Jon Iverson

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Jon Iverson Posted: Jan 09, 2011 0 comments
Introduced a couple months back, the Moon 100 D DAC includes coax and optical SPDIF as well as USB inputs. It also features an asynchronous sample rate converter and operates at 24bit/192 via SPDIF and 16/48 via USB.

All this for $699. "It's a killer" says Simaudio's Lionel Goodfield.

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Jon Iverson Posted: Jan 16, 2012 0 comments
Most DACs are pretty straight forward and simply convert an digital signal to analog. But with the array of choices widening every few months, it might be handy to have a DAC that could do a bit more.

With this in mind, Simaudio is introducing the Moon 180 MiND Music Streamer (at top left in photo). MiND, which is short for Moon intelligent Network Device, allows the user to stream digitally stored music from a computer, NAS drive, the internet, subscriber-based music services or a UPnP enabled device to your DAC via either SPDIF, AES or Toslink outputs.

The MiND will available in April for $1,250 and Simaudio's Lionel Goodfield says that they will be releasing DACs with the MiND built in as an upgrade later this year.

Simaudio also revealed the 32-bit Moon 380D DAC designed around the M-AJiC32 circuitry (an asynchronous jitter elimination system) performing in true 32-bit fully asynchronous mode. There are eight digital inputs, all able to handle up to 24/192 sources. Available in April for $3,900.00 and you can add the MiND streamer for an additional $1,200.00.

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Jon Iverson Posted: Jan 14, 2013 0 comments
Though they were both at the CES last year, the MiND 180 and MOON 380D DAC with the MiND option have only recently started shipping. The MiND (Moon Intelligent Network Device) retails for $1,250 and adds basic network and NAS streaming functionality to your system. It can handle up to 24/192 through WiFi, ethernet, AES/EBU and Toslink. Control is handled via a free iOS and Android app that looked very user friendly and easy on the eyes.
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Jon Iverson Posted: Jan 09, 2010 3 comments
Here we see Simaudio's Lionel Goodfield proudly displaying his company's new Moon 300D DAC which retails for $1,600 and is available now. Inputs on the back include USB, SPDIF and Toslink and can accept streams up to 24bit/192kHz.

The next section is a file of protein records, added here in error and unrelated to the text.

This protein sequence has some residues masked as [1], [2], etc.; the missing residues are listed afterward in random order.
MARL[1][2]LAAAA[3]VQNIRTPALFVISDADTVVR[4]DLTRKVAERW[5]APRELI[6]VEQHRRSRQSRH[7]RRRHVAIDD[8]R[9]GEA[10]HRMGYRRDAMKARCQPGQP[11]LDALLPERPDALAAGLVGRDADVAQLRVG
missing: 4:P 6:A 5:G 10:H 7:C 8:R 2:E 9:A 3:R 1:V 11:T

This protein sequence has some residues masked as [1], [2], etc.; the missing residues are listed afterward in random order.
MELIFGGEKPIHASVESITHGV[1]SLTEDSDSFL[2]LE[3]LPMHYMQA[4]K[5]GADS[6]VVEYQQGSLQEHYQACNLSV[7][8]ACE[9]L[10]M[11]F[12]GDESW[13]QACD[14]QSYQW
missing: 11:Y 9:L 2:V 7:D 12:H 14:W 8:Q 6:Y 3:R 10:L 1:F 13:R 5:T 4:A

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Jon Iverson Posted: Mar 09, 2003 0 comments
Combine the challenge of establishing a start-up with the launch of an entirely new consumer electronics market and you've got the recipe for a highly volatile and explosive brew. But news of a successful $1.2 billion re-capitalization announced last week indicates that three-year old digital radio pioneer Sirius will likely remain intact—at least for now.
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Jon Iverson Posted: May 02, 2014 10 comments

We've updated our site platform this weekend and changed a few things.

Log in to the site is now located at the right end of the nav bar at top.

We apologize that any comments that you might have added this weekend have been lost. There are still a few minor issues we are fixing, so please bear with us.

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Jon Iverson Posted: Aug 30, 1998 0 comments
In anticipation of the upcoming 1.0 DVD-Audio specification (see previous article), Sonic Solutions and Warner Music Group wasted no time in announcing their intent to collaborate in creating new multichannel high-density recordings to showcase the new format. Warner was one of the first major labels to deliver music via CD, and Warner's video division has never been shy in their support of Open-DVD for video. So it comes as no surprise that they're one of the first major music houses out of the gate for the audio version of DVD.
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Jon Iverson Posted: Dec 01, 2002 0 comments
When it comes to dynamic range, it's the little things that count. As Texas Instruments explains, "Dynamic range is a parameter that expresses numerically how accurately sounds of small amplitude can be reproduced without distortion." In other words, the higher the dynamic range, the higher the quality of the sound, especially at low levels.
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Jon Iverson Posted: Feb 27, 2000 0 comments
In a statement that may have far-reaching ramifications for the online digital music-distribution business, last week Sonic Solutions and Sony announced at the Audio Engineering Society Convention (AES) in Paris that they would collaborate to integrate Sony's ATRAC3 (Adaptive Transform Acoustic Coding 3) into iMaster, Sonic's suite of tools for the preparation of compressed audio for Internet distribution.
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Jon Iverson Posted: Jan 12, 2010 14 comments
Those who follow computer audio forums have probably heard the name Amarra a few times. If you have an Apple computer running iTunes and want to get the most out of high resolution audio, Sonic Studio's Amarra software offers a way around some of the inherent problems when switching resolutions and the way the Apple OS handles audio.

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